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• Jun 2, 2019

Food tour of Japan, or a secluded crescent beach in Bora Bora? Wherever your next vacation may take you, planning to get the most out of your travel budget can be just as important as ironing out the details for your next getaway.

According to a 2017 study by Expedia on Canadian holiday habits, 74 per cent of Millennials surveyed said a budget is important when it comes to planning where to go and while they are vacationing.

Knowing when to use cash, debit or credit could help you manage, and potentially save on any foreign exchange or withdrawal fees and any additional interest charges, while enjoying the hilly Medieval towns of Europe or the iconic music halls of Austin, Texas.

Credit cards

Recommended use: May be your best choice for big purchases such as plane tickets, accommodation, transportation, car rentals and pricier meals so you have a record of larger transactions when you get home. If you make any purchases with your card while on your trip, you may benefit from insurance coverage on those purchased items. Be sure to check if your card provides this type of insurance coverage.

You should look into whether your card has any travel-related benefits. For example, your credit card may offer travel insurance, trip cancellation insurance and/or lost baggage insurance, so it would be beneficial to book your travel using that card to get the benefit of these coverages.

Also check to see if your credit card offers any other perks, like preferred booking options, lounge access, upgrades, early check-in or late checkout options.

Practical tips:

  • Leave cards that you don't intend to use at home, safely stored. Take with you (and keep secure) a list of all your card numbers together with the lost/stolen customer contact phone numbers for those you are bringing with you.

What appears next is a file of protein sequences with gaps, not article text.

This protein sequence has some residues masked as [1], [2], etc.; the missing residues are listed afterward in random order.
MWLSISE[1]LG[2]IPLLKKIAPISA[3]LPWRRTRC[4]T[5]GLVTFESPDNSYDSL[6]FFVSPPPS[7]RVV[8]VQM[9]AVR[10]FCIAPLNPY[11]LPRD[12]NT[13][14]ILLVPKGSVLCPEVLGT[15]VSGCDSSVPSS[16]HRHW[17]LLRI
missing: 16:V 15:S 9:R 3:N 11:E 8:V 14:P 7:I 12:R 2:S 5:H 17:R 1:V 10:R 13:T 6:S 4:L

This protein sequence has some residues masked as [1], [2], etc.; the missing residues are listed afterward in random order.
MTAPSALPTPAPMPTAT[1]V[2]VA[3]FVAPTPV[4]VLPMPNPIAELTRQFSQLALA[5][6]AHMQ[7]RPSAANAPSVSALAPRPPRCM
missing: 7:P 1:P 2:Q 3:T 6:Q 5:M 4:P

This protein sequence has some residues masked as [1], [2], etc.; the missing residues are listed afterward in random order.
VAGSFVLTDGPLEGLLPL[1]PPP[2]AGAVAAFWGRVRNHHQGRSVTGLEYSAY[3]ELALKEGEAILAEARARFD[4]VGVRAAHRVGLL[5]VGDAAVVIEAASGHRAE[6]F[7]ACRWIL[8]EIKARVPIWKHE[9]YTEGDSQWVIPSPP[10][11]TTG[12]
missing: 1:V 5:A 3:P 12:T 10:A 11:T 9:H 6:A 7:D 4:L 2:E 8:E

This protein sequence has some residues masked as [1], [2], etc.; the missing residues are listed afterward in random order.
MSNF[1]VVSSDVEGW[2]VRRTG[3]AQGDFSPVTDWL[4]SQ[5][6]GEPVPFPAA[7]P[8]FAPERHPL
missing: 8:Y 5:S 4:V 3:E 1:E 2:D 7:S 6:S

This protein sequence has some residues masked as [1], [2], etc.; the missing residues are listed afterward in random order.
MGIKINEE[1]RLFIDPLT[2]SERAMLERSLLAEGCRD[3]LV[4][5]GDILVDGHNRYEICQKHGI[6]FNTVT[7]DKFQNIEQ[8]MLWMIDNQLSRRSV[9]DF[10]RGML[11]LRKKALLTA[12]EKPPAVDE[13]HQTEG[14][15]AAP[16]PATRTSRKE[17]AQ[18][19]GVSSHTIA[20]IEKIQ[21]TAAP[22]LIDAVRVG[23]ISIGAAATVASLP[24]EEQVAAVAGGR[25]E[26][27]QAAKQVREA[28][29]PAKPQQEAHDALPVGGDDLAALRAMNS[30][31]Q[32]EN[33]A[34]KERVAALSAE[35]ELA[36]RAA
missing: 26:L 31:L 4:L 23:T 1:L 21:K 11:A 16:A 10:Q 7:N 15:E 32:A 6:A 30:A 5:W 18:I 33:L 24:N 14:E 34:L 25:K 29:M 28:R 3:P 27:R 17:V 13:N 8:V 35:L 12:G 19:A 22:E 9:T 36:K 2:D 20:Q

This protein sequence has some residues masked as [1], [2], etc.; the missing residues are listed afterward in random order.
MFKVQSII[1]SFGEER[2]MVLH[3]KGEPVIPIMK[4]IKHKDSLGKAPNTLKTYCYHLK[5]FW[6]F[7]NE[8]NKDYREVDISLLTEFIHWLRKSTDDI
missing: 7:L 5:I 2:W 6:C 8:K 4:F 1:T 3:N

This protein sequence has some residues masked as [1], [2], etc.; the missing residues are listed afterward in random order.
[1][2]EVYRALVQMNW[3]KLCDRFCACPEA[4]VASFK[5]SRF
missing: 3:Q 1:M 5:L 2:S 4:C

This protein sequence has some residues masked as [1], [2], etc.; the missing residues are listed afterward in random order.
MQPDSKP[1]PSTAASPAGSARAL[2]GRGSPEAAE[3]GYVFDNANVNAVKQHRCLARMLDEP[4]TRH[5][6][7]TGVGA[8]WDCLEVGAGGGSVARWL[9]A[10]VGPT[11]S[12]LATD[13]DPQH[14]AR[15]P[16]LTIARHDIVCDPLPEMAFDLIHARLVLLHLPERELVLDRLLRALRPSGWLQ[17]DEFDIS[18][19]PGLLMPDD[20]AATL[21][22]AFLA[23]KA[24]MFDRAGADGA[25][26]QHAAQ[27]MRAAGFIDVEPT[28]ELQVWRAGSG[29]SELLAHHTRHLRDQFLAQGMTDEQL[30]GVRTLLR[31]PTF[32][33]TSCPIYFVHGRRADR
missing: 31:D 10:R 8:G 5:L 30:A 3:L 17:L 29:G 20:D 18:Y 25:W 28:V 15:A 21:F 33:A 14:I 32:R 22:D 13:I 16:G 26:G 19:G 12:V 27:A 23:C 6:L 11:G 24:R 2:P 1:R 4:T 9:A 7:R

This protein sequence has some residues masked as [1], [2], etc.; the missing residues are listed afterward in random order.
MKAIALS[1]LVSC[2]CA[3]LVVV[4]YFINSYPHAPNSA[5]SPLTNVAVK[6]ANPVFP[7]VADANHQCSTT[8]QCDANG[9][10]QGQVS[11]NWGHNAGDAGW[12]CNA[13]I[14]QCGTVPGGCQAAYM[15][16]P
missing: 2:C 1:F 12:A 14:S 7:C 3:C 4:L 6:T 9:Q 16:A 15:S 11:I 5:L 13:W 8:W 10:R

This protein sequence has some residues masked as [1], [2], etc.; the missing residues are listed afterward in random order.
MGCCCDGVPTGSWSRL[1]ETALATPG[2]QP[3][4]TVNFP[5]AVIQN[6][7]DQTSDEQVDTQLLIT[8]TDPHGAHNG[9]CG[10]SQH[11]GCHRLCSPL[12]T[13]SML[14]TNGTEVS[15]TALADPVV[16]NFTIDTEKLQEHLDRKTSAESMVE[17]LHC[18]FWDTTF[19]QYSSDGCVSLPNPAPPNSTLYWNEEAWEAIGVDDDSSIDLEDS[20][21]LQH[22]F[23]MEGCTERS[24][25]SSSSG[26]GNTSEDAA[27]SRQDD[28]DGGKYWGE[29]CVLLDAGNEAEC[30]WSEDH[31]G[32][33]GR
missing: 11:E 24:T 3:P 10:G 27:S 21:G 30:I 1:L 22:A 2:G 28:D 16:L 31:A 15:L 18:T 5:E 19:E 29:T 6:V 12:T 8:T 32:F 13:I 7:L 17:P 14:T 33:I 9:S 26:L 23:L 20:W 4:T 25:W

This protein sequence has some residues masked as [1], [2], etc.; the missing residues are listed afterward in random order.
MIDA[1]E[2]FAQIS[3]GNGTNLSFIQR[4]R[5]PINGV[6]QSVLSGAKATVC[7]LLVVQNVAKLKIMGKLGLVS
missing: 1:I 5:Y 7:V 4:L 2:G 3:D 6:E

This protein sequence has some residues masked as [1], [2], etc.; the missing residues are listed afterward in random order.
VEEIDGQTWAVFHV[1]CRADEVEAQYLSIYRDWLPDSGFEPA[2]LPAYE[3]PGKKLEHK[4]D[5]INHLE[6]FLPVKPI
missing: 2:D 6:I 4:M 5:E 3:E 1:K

• Using a banking app can help you stay informed of any account activity linked to your credit (or debit) card in real time.

Debit card

Recommended use: for cash withdrawals at ATMs instead of using a credit card or carrying large sums of cash.

Most Canadian banks offer debit cards that allow you to withdraw cash from ATMs linked to a global network as well as make in-store purchases in many foreign countries. Look for machines that use the network symbols shown on your debit card, as your card may not work with every machine (the front and/or back of your debit card will show you the compatible ATM network symbols to watch for). Make sure you understand what foreign exchange fees may be charged when you make a withdrawal by asking your financial institution before you travel.

Be mindful that your card may not work at some ATM's in some foreign countries, so always be prepared with another form of payment.

Use cash for smaller-ticket items such as souvenir shopping, street markets, taxis, bus fare, local tour guides and tips.


Recommended use: Smaller-ticket items such as souvenir shopping, street markets, taxis, bus fare, local tour guides and tips.

Some foreign merchants don't accept debit or credit as forms of payment, so you should carry some cash in a local currency with you. Although carrying large sums of cash isn't recommended, having some local currency on hand for at least a couple days is good practice as banking hours may not be consistent in some countries and bank machines may be out of cash.

READ: 5 ways to protect yourself from financial fraudsters

Getting your currency exchanged before you leave so that you have funds in the local currency when you land (and aren't spending your vacation running errands) is a good idea, but if you don't get to this before you leave, a bank or an exchange desk in the country you are visiting can convert your Canadian dollars into the local currency. While foreign exchange rates and conversion fees will still apply, these might be lower than the fees charged for purchasing local currency at the airport or your hotel if you are unable to buy local currency before your trip.

Practical tips:

  • When possible have small denominations on hand as some merchants may not accept larger bank notes.
  • Don't keep all your cash in one place. Consider using a money belt for all of your cash (to help discourage pickpockets) while your wallet holds only what you need for the day.

Some banking apps like this one can also help track your spending for some of the accounts you have linked to them through your financial institution and provide real-time notifications of transactions made on these accounts to help keep track of your spending in real time.

Want to learn more about your money?
Tax brackets and marginal tax rates in Canada – A few basics
Love & Money: How to financially recover after a breakup
Helping your kids buy a home – 'The Bank of Mom and Dad'

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